He told me apart from his stint with the Sex Pissed Dolls, he was supposed to guest with Charlotte Church and then on the second day, with Ocean Colour Scene and the ensemble finale.

But he only got to do the SPD thing, when day two was pulled. Really nice guy, and very humble.

His grandson is lead singer in the band Blank Parody who opened the Wonders of the Age stage on the Saturday. Nursing a busted wrist, Blank Parody’s front man Joby Fitzgerald and his guitarist from the band, Liam Howard managed to blag a few acoustic slots around the city on the Sunday, as many venues had taken to social media to offer their place to bands and artists who were due to play the festival on day two and had been cancelled.


Seasoned young festival fan showing off his wrist band collection and snapping the band Razorlight at Hope & Glory


The Lightning Seeds staged a gig at a small city centre venue on the Sunday evening, The Zanzibar, with Clean Cut Kid, and once word got out on social media, the street was heaving and queues quickly grew around the block for many hours in the pouring  rain. The planned two shows for two lots of punters, was scrapped when the cops decided there were too many people spilling out into the road and told the venue they could only run one of the planned gigs that night, and closed down the street.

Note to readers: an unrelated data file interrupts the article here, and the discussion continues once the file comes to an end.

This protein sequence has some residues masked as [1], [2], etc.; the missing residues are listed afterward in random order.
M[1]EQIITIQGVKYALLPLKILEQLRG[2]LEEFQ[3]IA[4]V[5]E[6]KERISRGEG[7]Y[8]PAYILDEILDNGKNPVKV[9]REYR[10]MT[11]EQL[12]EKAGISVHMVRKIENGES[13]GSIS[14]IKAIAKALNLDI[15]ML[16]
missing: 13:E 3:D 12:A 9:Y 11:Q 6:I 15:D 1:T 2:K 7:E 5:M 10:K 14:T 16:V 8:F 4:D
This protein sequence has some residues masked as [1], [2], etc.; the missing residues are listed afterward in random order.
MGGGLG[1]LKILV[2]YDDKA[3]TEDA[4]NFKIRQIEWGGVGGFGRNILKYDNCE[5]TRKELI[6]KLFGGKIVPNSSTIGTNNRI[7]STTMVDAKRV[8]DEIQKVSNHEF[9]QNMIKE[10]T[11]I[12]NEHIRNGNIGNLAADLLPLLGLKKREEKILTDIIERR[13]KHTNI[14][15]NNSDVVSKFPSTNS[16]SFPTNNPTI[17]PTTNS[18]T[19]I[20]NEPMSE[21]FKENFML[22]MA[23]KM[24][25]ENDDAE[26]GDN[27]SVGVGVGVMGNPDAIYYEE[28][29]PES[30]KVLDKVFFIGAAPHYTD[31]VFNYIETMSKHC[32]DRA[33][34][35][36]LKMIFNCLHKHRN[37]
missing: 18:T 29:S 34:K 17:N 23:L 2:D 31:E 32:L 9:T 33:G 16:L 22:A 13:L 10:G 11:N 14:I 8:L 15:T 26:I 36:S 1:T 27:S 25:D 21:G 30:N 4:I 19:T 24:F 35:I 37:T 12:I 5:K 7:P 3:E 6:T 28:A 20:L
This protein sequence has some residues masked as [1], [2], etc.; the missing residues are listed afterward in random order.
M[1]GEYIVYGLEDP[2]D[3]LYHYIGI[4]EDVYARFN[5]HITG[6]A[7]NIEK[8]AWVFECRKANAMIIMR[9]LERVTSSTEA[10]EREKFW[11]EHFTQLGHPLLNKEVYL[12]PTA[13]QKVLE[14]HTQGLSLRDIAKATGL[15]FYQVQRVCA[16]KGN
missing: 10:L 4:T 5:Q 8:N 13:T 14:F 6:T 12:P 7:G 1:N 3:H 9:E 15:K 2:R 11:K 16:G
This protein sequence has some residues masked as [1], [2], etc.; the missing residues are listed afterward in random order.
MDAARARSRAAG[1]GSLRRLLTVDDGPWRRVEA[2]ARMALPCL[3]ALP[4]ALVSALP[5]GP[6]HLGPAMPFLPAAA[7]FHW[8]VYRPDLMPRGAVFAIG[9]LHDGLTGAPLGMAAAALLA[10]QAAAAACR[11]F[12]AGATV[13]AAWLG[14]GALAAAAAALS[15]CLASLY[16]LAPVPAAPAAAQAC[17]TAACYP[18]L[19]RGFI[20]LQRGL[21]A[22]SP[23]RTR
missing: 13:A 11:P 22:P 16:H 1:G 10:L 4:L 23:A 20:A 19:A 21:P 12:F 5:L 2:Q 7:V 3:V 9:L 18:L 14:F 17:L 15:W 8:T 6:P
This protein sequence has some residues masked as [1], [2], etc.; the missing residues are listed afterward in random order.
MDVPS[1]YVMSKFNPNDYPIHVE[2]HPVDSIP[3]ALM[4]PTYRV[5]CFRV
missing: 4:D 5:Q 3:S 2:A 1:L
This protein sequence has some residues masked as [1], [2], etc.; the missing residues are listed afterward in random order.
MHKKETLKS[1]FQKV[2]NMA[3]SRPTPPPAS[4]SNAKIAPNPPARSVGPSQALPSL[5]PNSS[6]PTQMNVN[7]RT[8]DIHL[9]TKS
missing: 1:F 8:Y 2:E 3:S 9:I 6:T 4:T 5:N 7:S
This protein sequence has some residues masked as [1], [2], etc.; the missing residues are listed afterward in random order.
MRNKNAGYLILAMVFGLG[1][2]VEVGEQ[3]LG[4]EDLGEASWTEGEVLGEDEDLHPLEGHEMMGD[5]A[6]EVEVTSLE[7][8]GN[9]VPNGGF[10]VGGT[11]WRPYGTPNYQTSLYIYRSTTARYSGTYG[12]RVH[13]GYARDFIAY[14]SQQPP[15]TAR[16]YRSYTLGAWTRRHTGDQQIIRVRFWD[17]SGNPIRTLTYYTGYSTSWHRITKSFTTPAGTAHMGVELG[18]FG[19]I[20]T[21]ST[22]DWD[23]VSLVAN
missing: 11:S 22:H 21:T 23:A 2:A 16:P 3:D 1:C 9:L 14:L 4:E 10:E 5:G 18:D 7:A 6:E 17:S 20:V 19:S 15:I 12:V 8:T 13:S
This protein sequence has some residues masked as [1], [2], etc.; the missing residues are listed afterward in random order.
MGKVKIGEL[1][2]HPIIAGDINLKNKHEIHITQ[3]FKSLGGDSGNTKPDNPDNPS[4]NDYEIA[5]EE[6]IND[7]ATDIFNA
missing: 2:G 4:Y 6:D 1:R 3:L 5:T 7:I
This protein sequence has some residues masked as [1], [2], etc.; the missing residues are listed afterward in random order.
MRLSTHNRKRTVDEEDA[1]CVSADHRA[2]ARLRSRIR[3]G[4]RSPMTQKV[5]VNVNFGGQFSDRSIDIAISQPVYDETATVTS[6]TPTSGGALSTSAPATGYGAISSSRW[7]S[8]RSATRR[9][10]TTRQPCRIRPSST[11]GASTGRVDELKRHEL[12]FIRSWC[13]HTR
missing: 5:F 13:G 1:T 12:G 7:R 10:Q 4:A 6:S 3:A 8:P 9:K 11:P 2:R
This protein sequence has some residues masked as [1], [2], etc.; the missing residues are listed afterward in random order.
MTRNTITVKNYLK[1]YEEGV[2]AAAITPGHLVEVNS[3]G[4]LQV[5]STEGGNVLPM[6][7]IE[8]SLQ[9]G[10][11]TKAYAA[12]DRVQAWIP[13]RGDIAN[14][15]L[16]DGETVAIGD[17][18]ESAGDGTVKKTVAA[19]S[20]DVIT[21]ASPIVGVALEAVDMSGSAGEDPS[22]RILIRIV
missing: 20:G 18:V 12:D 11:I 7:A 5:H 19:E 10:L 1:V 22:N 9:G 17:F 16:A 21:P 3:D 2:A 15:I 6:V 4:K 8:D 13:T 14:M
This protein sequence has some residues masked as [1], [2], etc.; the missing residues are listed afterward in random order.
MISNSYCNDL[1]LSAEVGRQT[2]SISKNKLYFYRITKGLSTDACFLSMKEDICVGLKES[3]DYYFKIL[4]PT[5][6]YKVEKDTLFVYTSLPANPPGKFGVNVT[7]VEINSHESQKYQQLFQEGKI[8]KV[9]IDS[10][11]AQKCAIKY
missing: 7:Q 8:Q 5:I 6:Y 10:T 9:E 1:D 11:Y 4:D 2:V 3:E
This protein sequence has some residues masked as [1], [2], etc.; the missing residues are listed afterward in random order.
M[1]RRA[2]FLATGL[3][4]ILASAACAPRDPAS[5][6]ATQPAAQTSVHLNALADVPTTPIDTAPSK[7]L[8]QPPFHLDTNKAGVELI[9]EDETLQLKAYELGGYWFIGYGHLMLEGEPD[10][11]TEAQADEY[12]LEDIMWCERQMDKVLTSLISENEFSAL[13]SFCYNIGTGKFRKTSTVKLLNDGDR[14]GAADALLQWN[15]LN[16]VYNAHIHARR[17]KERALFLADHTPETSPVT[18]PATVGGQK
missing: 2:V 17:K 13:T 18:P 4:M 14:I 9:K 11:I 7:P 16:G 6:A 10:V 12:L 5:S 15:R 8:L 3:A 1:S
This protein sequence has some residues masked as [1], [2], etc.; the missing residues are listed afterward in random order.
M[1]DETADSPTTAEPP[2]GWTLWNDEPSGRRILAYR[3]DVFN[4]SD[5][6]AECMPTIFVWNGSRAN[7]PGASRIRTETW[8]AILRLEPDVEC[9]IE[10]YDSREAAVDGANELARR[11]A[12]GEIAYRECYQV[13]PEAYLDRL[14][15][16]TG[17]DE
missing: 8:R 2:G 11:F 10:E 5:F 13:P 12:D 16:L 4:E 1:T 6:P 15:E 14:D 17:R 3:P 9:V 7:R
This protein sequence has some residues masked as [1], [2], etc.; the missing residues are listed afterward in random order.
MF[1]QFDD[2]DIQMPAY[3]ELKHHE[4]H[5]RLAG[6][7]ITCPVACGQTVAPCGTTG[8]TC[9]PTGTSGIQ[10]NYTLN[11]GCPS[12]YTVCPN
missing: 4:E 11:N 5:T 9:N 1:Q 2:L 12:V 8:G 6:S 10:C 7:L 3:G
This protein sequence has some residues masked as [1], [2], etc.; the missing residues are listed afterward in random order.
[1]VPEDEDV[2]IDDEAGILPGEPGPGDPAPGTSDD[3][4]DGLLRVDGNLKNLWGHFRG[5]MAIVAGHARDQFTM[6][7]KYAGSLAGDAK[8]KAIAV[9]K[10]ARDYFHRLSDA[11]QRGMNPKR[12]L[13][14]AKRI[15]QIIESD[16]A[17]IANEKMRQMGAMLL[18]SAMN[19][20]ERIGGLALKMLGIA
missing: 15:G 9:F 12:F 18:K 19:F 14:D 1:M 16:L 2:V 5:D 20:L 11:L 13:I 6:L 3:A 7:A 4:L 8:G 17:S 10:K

Jilly Idol of The Sex Pissed Dolls


So, back to day one and the many “issues” that marred this new festival. A wonderful setting right in the heart of Liverpool, and right next to The World Museum, City Library and St Georges Hall and gardens. St George’s Hall was the venue for a free “secret gig” on the Friday night for the first 1200 people who bought tickets for the festival. The secret line-up included Black Grape, featuring Happy Monday’s star Shaun Ryder, and Cast.